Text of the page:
Moderate vacation mode?

So as we all know it can be pretty easy for reviews to pile up to high numbers when life gets a little busy or when you’re just not feeling it. Right now the only option I know of to slow down reviews without stopping lessons is vacation mode. However, that is a complete stop and risks you forgetting most of your kanji if you use it for a long time. I wonder how well a moderate vacation mode would work, one that just has your review slow down so when you are on vacation or having a busy week you can still do wanikani just at a slower pace without having to worry about a pile of reviews waiting when you have more free time


That would be great for me as one of the slow goers here.

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Good idea!

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Definitely a solid concept, though obviously implementation is always something else entirely. I’m in law school now and during the current finals period I have to go on vacation before bed every night because I just can’t afford to wake up to 150 reviews. Unfortunately, when I wake up, I then have to wait for more reviews to pop up. It would be great to wake up to 30-50 each morning rather than having to choose between 0 and 100, but the new counter on the front page is a massive help.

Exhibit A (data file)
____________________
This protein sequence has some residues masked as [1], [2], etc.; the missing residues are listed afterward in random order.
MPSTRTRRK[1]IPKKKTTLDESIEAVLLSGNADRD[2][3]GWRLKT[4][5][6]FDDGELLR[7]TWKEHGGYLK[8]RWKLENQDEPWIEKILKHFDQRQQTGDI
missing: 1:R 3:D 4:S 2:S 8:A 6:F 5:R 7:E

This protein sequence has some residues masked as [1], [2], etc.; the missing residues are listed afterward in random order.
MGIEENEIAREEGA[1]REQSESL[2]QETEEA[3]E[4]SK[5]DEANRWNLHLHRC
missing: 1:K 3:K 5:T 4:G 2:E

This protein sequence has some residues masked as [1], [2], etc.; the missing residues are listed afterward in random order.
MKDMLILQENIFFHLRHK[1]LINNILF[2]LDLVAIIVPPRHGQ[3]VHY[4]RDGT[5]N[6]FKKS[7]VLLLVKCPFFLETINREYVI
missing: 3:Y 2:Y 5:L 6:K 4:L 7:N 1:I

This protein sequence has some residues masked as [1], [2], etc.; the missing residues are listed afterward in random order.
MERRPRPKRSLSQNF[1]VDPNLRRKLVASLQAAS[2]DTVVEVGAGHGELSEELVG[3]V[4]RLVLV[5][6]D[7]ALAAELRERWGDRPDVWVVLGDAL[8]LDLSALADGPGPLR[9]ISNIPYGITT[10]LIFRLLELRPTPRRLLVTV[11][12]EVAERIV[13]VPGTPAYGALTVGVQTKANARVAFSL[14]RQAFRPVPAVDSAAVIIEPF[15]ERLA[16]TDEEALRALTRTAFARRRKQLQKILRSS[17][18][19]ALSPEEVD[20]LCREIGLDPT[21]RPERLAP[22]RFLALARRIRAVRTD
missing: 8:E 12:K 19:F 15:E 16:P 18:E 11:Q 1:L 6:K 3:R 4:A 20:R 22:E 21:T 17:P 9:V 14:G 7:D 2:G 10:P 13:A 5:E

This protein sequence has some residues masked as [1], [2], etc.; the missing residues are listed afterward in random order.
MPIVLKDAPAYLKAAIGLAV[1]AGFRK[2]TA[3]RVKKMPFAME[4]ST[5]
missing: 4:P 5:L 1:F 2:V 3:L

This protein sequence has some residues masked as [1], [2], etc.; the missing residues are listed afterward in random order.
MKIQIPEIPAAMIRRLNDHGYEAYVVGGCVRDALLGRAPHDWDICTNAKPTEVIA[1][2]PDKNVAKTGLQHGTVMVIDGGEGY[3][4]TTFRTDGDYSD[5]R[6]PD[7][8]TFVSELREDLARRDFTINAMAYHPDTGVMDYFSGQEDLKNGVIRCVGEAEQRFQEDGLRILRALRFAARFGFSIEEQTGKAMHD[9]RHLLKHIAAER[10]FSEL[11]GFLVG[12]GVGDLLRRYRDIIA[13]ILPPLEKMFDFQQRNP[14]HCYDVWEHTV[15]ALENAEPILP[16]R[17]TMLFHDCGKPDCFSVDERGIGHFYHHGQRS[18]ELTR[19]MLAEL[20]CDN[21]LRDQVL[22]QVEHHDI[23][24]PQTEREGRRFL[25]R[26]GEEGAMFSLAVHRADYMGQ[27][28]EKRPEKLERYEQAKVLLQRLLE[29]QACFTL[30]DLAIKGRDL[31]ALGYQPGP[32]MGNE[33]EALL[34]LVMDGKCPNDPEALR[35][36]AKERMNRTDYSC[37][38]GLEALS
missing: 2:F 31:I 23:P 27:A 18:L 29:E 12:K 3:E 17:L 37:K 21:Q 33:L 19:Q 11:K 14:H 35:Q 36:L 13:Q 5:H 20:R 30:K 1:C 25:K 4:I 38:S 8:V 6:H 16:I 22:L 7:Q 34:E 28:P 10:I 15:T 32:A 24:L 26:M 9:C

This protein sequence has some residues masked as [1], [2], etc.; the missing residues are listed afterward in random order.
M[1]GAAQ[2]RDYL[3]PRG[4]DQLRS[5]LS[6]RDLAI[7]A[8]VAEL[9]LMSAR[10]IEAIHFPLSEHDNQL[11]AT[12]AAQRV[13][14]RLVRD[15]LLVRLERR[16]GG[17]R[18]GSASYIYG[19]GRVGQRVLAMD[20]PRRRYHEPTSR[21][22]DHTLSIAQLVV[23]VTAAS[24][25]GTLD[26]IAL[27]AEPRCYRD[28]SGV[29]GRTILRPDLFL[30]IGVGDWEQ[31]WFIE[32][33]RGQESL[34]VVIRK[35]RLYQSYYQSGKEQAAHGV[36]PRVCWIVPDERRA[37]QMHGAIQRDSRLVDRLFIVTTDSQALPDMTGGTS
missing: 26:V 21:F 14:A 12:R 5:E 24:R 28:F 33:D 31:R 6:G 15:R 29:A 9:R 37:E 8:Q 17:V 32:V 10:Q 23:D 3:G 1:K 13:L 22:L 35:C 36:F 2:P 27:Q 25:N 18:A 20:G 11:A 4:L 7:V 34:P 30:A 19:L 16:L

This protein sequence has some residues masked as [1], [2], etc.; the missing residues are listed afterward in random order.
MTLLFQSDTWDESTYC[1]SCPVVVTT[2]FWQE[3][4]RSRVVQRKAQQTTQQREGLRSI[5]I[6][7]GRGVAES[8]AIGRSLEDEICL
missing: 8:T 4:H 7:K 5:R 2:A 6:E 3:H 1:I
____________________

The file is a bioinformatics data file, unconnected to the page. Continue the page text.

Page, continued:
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I have managed to achieve something similar (50 max during lunch, around 80-100 at night) by micro-managing the amount of “Apprentice items” and ALWAYS doing them at the same time.

But believe me that I would be very glad if I could just define how many I want to review each day (50 on a busy day, 100 -130 on a regular day, etc.)

Anki does this, you can set up a max of reviews per day. Its fantastic.


You don’t have to do all of the reviews as they come up, of course. You can let some of them rest. If you need some control over which (SRS) levels you’re reviewing, use the reorder script, and quit part of the way through sessions.
I don’t think there’s a right way to approach what you’re asking, either - the number of reviews you get in a day is entirely defined by (a) the SRS intervals, and (b) your lesson/review history. Without fiddling with (a), the only way to minimise reviews is to minimise lessons.

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